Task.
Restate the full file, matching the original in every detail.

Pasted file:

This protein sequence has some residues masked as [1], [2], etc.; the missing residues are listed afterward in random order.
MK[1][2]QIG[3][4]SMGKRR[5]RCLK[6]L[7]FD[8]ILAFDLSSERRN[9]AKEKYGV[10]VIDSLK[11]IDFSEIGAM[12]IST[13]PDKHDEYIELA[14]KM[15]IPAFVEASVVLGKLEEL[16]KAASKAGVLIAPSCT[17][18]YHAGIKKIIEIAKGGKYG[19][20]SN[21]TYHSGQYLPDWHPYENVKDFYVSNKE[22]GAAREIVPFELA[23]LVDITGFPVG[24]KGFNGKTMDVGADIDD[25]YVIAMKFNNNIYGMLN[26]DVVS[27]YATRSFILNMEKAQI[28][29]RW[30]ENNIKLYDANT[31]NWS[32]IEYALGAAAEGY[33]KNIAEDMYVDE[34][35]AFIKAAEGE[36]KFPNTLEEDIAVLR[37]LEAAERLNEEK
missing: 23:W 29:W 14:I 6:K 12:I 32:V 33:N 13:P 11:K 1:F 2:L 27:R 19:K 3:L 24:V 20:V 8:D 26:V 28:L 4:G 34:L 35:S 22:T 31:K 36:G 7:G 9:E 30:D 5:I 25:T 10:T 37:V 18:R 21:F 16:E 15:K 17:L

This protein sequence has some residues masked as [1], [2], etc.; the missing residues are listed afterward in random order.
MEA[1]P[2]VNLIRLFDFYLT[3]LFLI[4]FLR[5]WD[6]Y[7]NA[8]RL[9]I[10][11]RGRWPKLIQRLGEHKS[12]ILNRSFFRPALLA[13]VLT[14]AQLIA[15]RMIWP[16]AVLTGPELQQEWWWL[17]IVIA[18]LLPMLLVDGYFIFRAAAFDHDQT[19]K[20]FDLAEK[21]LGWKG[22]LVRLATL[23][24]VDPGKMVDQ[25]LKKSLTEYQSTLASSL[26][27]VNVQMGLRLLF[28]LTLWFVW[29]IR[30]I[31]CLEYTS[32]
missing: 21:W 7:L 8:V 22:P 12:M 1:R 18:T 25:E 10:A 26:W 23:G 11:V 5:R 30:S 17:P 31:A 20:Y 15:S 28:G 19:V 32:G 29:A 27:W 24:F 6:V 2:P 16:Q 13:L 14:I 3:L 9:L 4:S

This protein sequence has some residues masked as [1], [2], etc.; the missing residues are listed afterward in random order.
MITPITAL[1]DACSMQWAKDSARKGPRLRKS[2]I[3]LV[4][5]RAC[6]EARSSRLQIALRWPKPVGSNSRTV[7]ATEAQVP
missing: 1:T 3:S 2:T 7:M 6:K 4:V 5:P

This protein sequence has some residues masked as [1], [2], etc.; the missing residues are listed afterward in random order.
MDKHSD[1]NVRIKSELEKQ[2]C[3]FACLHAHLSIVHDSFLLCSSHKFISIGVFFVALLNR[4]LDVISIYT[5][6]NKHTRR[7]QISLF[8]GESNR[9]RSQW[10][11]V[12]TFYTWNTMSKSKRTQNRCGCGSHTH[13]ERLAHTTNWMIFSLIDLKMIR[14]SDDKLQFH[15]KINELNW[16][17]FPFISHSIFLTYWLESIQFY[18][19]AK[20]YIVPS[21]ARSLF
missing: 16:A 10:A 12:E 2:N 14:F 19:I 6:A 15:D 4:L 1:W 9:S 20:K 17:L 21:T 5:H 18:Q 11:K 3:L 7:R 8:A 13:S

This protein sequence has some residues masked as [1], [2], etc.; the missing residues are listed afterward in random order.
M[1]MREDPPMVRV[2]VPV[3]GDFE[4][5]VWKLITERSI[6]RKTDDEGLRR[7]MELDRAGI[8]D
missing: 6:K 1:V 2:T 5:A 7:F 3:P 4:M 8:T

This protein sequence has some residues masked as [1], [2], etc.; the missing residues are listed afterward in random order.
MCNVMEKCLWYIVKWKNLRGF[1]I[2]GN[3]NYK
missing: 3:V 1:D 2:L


This protein sequence has some residues masked as [1], [2], etc.; the missing residues are listed afterward in random order.
MK[1][2]QIG[3][4]SMGKRR[5]RCLK[6]L[7]FD[8]ILAFDLSSERRN[9]AKEKYGV[10]VIDSLK[11]IDFSEIGAM[12]IST[13]PDKHDEYIELA[14]KM[15]IPAFVEASVVLGKLEEL[16]KAASKAGVLIAPSCT[17][18]YHAGIKKIIEIAKGGKYG[19][20]SN[21]TYHSGQYLPDWHPYENVKDFYVSNKE[22]GAAREIVPFELA[23]LVDITGFPVG[24]KGFNGKTMDVGADIDD[25]YVIAMKFNNNIYGMLN[26]DVVS[27]YATRSFILNMEKAQI[28][29]RW[30]ENNIKLYDANT[31]NWS[32]IEYALGAAAEGY[33]KNIAEDMYVDE[34][35]AFIKAAEGE[36]KFPNTLEEDIAVLR[37]LEAAERLNEEK
missing: 23:W 29:W 14:I 6:K 12:I 32:V 33:N 13:P 11:K 1:F 2:L 27:R 19:K 3:L 24:V 20:V 8:D 26:V 28:L 4:G 34:L 35:S 22:T 31:K 36:G 7:G 9:E 30:D 5:I 25:T 10:T 37:V 18:R 21:F 16:E 15:K 17:L

This protein sequence has some residues masked as [1], [2], etc.; the missing residues are listed afterward in random order.
MEA[1]P[2]VNLIRLFDFYLT[3]LFLI[4]FLR[5]WD[6]Y[7]NA[8]RL[9]I[10][11]RGRWPKLIQRLGEHKS[12]ILNRSFFRPALLA[13]VLT[14]AQLIA[15]RMIWP[16]AVLTGPELQQEWWWL[17]IVIA[18]LLPMLLVDGYFIFRAAAFDHDQT[19]K[20]FDLAEK[21]LGWKG[22]LVRLATL[23][24]VDPGKMVDQ[25]LKKSLTEYQSTLASSL[26][27]VNVQMGLRLLF[28]LTLWFVW[29]IR[30]I[31]CLEYTS[32]
missing: 21:W 7:L 8:V 22:P 12:M 1:R 18:T 25:E 10:A 26:W 23:G 11:V 5:R 30:S 17:P 31:A 20:Y 15:S 28:G 19:V 32:G 29:A 27:W 24:F 6:V 2:P 16:Q 13:L 14:I 3:L 9:L 4:S

This protein sequence has some residues masked as [1], [2], etc.; the missing residues are listed afterward in random order.
MITPITAL[1]DACSMQWAKDSARKGPRLRKS[2]I[3]LV[4][5]RAC[6]EARSSRLQIALRWPKPVGSNSRTV[7]ATEAQVP
missing: 1:T 3:S 2:T 7:M 6:K 4:V 5:P

This protein sequence has some residues masked as [1], [2], etc.; the missing residues are listed afterward in random order.
MDKHSD[1]NVRIKSELEKQ[2]C[3]FACLHAHLSIVHDSFLLCSSHKFISIGVFFVALLNR[4]LDVISIYT[5][6]NKHTRR[7]QISLF[8]GESNR[9]RSQW[10][11]V[12]TFYTWNTMSKSKRTQNRCGCGSHTH[13]ERLAHTTNWMIFSLIDLKMIR[14]SDDKLQFH[15]KINELNW[16][17]FPFISHSIFLTYWLESIQFY[18][19]AK[20]YIVPS[21]ARSLF
missing: 16:A 10:A 12:E 2:N 14:F 19:I 6:A 15:D 4:L 1:W 9:S 20:K 17:L 21:T 5:H 18:Q 11:K 3:L 7:R 8:A 13:S

This protein sequence has some residues masked as [1], [2], etc.; the missing residues are listed afterward in random order.
M[1]MREDPPMVRV[2]VPV[3]GDFE[4][5]VWKLITERSI[6]RKTDDEGLRR[7]MELDRAGI[8]D
missing: 6:K 1:V 2:T 5:A 7:F 3:P 4:M 8:T

This protein sequence has some residues masked as [1], [2], etc.; the missing residues are listed afterward in random order.
MCNVMEKCLWYIVKWKNLRGF[1]I[2]GN[3]NYK
missing: 3:V 1:D 2:L